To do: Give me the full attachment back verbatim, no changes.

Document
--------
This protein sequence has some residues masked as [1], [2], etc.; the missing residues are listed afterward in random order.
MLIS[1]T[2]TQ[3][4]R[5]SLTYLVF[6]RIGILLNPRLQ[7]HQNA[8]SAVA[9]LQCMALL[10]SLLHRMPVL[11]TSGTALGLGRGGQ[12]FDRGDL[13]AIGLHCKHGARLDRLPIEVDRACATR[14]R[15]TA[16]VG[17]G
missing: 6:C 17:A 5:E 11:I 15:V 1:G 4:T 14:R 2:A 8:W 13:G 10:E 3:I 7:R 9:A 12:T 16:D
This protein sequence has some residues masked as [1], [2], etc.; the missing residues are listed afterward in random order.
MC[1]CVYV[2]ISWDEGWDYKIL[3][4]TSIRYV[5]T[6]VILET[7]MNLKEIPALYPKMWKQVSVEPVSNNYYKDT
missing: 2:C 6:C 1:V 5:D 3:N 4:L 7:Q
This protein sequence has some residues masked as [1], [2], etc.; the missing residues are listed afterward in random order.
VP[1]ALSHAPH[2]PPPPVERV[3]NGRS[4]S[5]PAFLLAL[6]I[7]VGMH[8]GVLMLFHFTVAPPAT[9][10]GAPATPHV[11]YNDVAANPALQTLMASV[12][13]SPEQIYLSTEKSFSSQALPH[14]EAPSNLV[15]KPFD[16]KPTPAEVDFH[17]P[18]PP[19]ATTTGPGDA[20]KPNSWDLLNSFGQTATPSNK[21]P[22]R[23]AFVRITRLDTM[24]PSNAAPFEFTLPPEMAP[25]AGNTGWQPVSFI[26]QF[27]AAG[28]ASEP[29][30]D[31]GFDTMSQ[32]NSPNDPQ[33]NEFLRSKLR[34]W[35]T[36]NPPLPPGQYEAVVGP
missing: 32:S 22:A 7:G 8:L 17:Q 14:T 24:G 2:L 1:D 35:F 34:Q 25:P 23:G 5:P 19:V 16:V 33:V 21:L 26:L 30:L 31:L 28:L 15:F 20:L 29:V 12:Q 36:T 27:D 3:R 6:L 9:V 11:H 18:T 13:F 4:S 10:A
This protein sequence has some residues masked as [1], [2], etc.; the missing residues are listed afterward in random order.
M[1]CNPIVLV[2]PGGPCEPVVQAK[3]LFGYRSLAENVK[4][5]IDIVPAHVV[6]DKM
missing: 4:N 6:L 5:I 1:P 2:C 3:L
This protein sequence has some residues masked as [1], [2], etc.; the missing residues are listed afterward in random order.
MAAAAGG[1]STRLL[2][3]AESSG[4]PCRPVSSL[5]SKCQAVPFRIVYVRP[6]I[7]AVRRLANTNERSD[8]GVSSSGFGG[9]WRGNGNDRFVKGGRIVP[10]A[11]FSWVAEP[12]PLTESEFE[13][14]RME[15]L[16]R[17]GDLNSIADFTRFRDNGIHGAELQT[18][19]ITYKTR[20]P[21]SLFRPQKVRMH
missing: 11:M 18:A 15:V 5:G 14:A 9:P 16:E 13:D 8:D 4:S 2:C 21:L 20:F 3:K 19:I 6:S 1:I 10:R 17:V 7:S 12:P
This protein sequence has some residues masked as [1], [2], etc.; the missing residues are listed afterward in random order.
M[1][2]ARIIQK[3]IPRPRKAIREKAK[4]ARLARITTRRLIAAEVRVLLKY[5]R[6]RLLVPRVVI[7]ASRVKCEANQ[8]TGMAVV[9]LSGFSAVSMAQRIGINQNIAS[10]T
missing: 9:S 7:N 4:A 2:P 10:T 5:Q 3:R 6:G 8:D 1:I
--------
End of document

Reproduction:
This protein sequence has some residues masked as [1], [2], etc.; the missing residues are listed afterward in random order.
MLIS[1]T[2]TQ[3][4]R[5]SLTYLVF[6]RIGILLNPRLQ[7]HQNA[8]SAVA[9]LQCMALL[10]SLLHRMPVL[11]TSGTALGLGRGGQ[12]FDRGDL[13]AIGLHCKHGARLDRLPIEVDRACATR[14]R[15]TA[16]VG[17]G
missing: 6:C 17:A 5:E 11:I 15:V 1:G 4:T 14:R 2:A 8:W 13:G 10:E 3:I 7:R 9:A 12:T 16:D
This protein sequence has some residues masked as [1], [2], etc.; the missing residues are listed afterward in random order.
MC[1]CVYV[2]ISWDEGWDYKIL[3][4]TSIRYV[5]T[6]VILET[7]MNLKEIPALYPKMWKQVSVEPVSNNYYKDT
missing: 2:C 6:C 1:V 5:D 3:N 4:L 7:Q
This protein sequence has some residues masked as [1], [2], etc.; the missing residues are listed afterward in random order.
VP[1]ALSHAPH[2]PPPPVERV[3]NGRS[4]S[5]PAFLLAL[6]I[7]VGMH[8]GVLMLFHFTVAPPAT[9][10]GAPATPHV[11]YNDVAANPALQTLMASV[12][13]SPEQIYLSTEKSFSSQALPH[14]EAPSNLV[15]KPFD[16]KPTPAEVDFH[17]P[18]PP[19]ATTTGPGDA[20]KPNSWDLLNSFGQTATPSNK[21]P[22]R[23]AFVRITRLDTM[24]PSNAAPFEFTLPPEMAP[25]AGNTGWQPVSFI[26]QF[27]AAG[28]ASEP[29][30]D[31]GFDTMSQ[32]NSPNDPQ[33]NEFLRSKLR[34]W[35]T[36]NPPLPPGQYEAVVGP
missing: 32:S 22:A 7:G 8:L 17:Q 14:T 24:G 2:L 1:D 35:F 34:Q 25:P 23:G 5:P 19:V 16:V 33:V 21:L 26:L 30:L 31:L 28:L 15:F 20:L 29:V 12:Q 36:T 27:D 3:R 6:L 9:V 11:H 18:T 13:F 4:S 10:A
This protein sequence has some residues masked as [1], [2], etc.; the missing residues are listed afterward in random order.
M[1]CNPIVLV[2]PGGPCEPVVQAK[3]LFGYRSLAENVK[4][5]IDIVPAHVV[6]DKM
missing: 4:N 6:L 5:I 1:P 2:C 3:L
This protein sequence has some residues masked as [1], [2], etc.; the missing residues are listed afterward in random order.
MAAAAGG[1]STRLL[2][3]AESSG[4]PCRPVSSL[5]SKCQAVPFRIVYVRP[6]I[7]AVRRLANTNERSD[8]GVSSSGFGG[9]WRGNGNDRFVKGGRIVP[10]A[11]FSWVAEP[12]PLTESEFE[13][14]RME[15]L[16]R[17]GDLNSIADFTRFRDNGIHGAELQT[18][19]ITYKTR[20]P[21]SLFRPQKVRMH
missing: 11:M 18:A 15:V 5:G 14:A 9:P 16:E 13:D 8:D 4:S 2:C 21:L 20:F 3:K 19:I 6:S 1:I 10:R 17:V 7:S 12:P
This protein sequence has some residues masked as [1], [2], etc.; the missing residues are listed afterward in random order.
M[1][2]ARIIQK[3]IPRPRKAIREKAK[4]ARLARITTRRLIAAEVRVLLKY[5]R[6]RLLVPRVVI[7]ASRVKCEANQ[8]TGMAVV[9]LSGFSAVSMAQRIGINQNIAS[10]T
missing: 9:S 7:N 4:A 2:P 10:T 5:Q 3:R 6:G 8:D 1:I